Should Designers Fix Client-Provided Content?

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December 13, 2010
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Should Designers Fix Client-Provided Content?

The project:
Design the packaging for a "classic" 12" 33 1/3 record album

The students:
Junior/Senior-level university typography class

The client:
A local musician

The problem:
Client-provided text content with misspellings and grammar mistakes

The other problem:
Students who think all client-provided content should be perfect upon arrival

Album cover design by Genny Salvatore
(Album and artist name temporarily redacted due to pre-launch agreement. Design by Genny Salvatore.)

To what extent do designers correct client-provided copy? From the students' limited perspective, the content should be ready to basically copy/paste from Word into the design. I was [mostly] amused at the shock they expressed at the realization that content text from clients can and will have mistakes and that it is the designer's responsibility to double-check the spelling and grammar before the piece is launched.

But, to what extent is a designer responsible for fixing the content? Certainly, some provided text will be ill-thought-out and unedited.

I decided to ask a few other professional designers their thoughts. The answer: As with most things in life, the answer lies in communication and balance, along with a desire on the part of the designer to produce quality. In addition, what always seems to be either discounted or forgotten is that the content text takes on a whole new level of meaning when it's placed into context, meaning into the design.

Decide roles and responsibilities with the client at the beginning of the project.

Bryan Gott, the VP, Director of MARS Environment Design Group at MARS Advertising, said "I suggest that it is clearly agreed upon up front what roles the client, the client's other agents and the designer will be responsible for" including copy writing and editing. According to Tim Walker, designer and principal at DOXA, "You do, indeed, have to clearly define roles and responsibilities at the beginning of the project, and we ultimately see our clients as responsible for signing off on content. But, we should always be looking out for our clients' best interests and doing our best to catch things they might not see."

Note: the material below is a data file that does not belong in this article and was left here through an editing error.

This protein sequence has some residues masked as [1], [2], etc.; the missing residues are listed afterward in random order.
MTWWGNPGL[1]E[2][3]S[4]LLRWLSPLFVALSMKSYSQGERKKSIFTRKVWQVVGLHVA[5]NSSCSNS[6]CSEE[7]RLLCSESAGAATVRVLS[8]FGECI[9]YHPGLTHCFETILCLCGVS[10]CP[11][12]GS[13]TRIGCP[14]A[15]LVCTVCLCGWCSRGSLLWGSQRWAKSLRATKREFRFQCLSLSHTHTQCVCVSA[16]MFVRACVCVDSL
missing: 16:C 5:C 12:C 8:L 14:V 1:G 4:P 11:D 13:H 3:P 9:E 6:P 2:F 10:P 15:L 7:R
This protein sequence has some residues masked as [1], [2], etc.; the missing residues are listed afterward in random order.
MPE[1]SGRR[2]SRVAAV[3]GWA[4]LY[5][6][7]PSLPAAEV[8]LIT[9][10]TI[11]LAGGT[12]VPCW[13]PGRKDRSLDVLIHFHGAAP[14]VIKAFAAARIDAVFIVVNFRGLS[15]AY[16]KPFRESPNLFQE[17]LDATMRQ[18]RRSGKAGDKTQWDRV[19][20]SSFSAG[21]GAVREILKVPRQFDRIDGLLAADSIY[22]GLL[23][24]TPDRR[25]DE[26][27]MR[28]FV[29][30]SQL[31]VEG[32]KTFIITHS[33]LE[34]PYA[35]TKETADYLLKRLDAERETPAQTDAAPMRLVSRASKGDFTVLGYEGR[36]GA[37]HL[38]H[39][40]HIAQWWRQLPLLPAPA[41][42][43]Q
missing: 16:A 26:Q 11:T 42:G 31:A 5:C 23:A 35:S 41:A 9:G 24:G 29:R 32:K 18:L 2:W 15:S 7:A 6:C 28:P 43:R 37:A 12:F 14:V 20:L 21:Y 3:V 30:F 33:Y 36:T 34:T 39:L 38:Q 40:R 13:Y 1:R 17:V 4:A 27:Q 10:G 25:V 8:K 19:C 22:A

According to Gott, "In some cases, such as advertising, grammar is suspended for style or impact reasons, but ultimately it must be consciously addressed and agreed upon." Additionally, changing content without the client's consent can cause troubles, so tread lightly.

Designers have the benefit of being the first to see the content in context within the design. "It's much easier to spot things like inconsistencies in style, for instance, when you're putting copy in a design context than it is to anticipate that while you're still working in Word," said Walker.

"In the end, the quality of the copy affects the integrity of the design and it's ability to clearly and effectively communicate as much as any other design or typographic elements. Why bother kerning or even choosing the correct font if there are basic spelling or grammar issues?" said Gott.

"I think our profession can get a little tunnel visioned sometimes and forget that we're not actually designing pages and screens, we're designing persuasion, motivation, aspiration, etc. If it looks good but reads poorly, it's for naught," said Walker.

Tom Hapgood

Tom Hapgood

Tom Hapgood is a designer in Northwest Arkansas, USA, who teaches in the Visual Design area of the University of Arkansas. He teaches motion design, typography, web design and animation. Before moving to Arkansas he lived in Boston, Arizona, Germany and Italy.

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